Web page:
A TIGER’S TALE:
star Chuck Dibilio
is competing again
after a stroke—albeit
not on the gridiron.
[ P E O P L E ] BY PAUL FRANKLIN
Down, But Not Out
FOUR YEARS HAVE PASSED since a stroke
ended Chuck Dibilio’s football career.
For the 23-year-old Princeton University
senior, the effects linger, but he has moved
on—to a new sport and a positive attitude.
“I’m not perfect,” says Dibilio, who
lives with the threat of another stroke.
“But I’ve gotten to the point where I know
I have no control over it, so why worry?”
Dibilio was in a study group in Janu-
ary 2012 when his arm went numb and
his speech began to slur. The cause of
the stroke was never determined. It took
Dibilio away from school for two semes-
ters while he underwent nearly nine
months of rehabilitation.
Dibilio starred as a running back at his
hometown high school in Nazareth, Pennsylvania. As a freshman at Princeton in
2011, he was honored as Ivy League rookie
of the year and seemed poised to become
Princeton’s all-time leading rusher and
possibly go on to a pro-football career.
CrossFit is Dibilio’s game now, with
activities like competitive weight lifting
and gymnastics. He also snowboards,
plays basketball, is learning to surf and
gets around campus on a skateboard.
Dibilio, who still sometimes fumbles to
find words, has let go of his football dreams.
But that hasn’t made it easier for his family.
“As time goes by, I’m not quite as
scared,” says his mother, Bonnie. “The
low point was when the doctor told him
he couldn’t play football again.... It broke
Dibilio, 5-feet- 11 and 208 pounds, says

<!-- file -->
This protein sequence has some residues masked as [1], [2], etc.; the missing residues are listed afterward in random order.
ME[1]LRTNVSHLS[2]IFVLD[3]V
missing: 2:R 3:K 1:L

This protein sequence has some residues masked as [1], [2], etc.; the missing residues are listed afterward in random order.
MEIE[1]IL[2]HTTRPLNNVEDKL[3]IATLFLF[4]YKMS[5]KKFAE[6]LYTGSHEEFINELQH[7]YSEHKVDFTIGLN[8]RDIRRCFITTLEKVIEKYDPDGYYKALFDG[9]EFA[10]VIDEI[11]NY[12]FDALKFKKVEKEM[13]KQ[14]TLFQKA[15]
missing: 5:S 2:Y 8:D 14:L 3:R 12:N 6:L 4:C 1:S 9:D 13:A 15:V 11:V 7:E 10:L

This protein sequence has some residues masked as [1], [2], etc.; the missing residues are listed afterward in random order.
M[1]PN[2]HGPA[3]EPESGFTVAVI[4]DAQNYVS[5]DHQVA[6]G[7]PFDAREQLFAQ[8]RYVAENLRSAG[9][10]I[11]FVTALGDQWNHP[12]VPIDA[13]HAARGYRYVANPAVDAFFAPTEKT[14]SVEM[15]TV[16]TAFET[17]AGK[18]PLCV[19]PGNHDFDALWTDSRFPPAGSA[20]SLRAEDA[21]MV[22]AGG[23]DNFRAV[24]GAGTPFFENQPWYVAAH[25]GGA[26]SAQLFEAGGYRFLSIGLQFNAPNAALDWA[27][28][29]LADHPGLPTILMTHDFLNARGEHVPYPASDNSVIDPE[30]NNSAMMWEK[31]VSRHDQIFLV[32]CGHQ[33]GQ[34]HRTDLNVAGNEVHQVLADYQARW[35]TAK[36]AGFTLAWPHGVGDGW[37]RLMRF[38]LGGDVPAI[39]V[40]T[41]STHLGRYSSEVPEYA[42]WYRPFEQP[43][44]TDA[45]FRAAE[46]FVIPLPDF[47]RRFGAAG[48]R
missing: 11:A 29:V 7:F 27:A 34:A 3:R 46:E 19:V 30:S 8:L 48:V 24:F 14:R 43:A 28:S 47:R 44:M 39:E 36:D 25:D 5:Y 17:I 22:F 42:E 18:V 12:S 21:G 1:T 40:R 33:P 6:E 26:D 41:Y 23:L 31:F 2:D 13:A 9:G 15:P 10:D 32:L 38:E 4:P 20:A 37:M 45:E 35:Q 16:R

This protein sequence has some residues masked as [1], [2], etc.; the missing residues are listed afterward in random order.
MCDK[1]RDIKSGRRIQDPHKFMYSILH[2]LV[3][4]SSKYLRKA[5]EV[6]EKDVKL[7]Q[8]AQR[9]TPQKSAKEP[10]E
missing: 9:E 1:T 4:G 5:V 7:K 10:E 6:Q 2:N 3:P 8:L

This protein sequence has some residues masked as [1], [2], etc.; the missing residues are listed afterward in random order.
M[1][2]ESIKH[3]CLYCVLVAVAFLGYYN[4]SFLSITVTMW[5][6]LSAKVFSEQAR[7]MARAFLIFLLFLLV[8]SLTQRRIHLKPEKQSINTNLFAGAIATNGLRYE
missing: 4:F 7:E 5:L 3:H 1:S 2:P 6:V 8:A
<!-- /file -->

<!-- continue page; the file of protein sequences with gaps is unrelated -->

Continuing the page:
he’s in the best shape of his life. He will
graduate in May with a degree in eco-
nomics and a minor in computer science.
At deadline, he had not determined what
he will do after graduation. ■
[GIVING BACK] BY HELEN CHIBNIK
Building a Bridge With Books
Many of us take childhood
literacy for granted. Not Abby
Daly, founder of Bridge of
Books Foundation, which has
put more than 600,000 books
in the hands of children.
For some Jersey kids,
books are an unaffordable
luxury. Other families have an
abundance of books in need of
new homes. Bridge of Books
connects these two worlds, dis-
tributing books to kids at risk.
The Rumson-based nonprofit
promotes book drives and accepts individual donations and
Daly, a former attorney
with the state of New Jersey,
wants all Jersey children to
have their own books. “
Without the ability to learn to
read,” said Daly at a recent
TED Talk, “children will have
a difficult time transitioning
to reading to learn.” ■
40 NJ LOCATIONS
WHERE WILL YOUR
BROWS TAKE YOU?
YOUR FIRST BROW
WAX IS ON US.*
*This fab offer expires 4/26/16
First-time guests only. Guest must
reside in state where redeemed.
Not valid for all services. Additional
restrictions may apply. Visit
waxcenter.com for complete terms
and conditions. © 2015 EWC
9421_NewJersey_NJMonthly.indd 2 1/21/16 10:47AM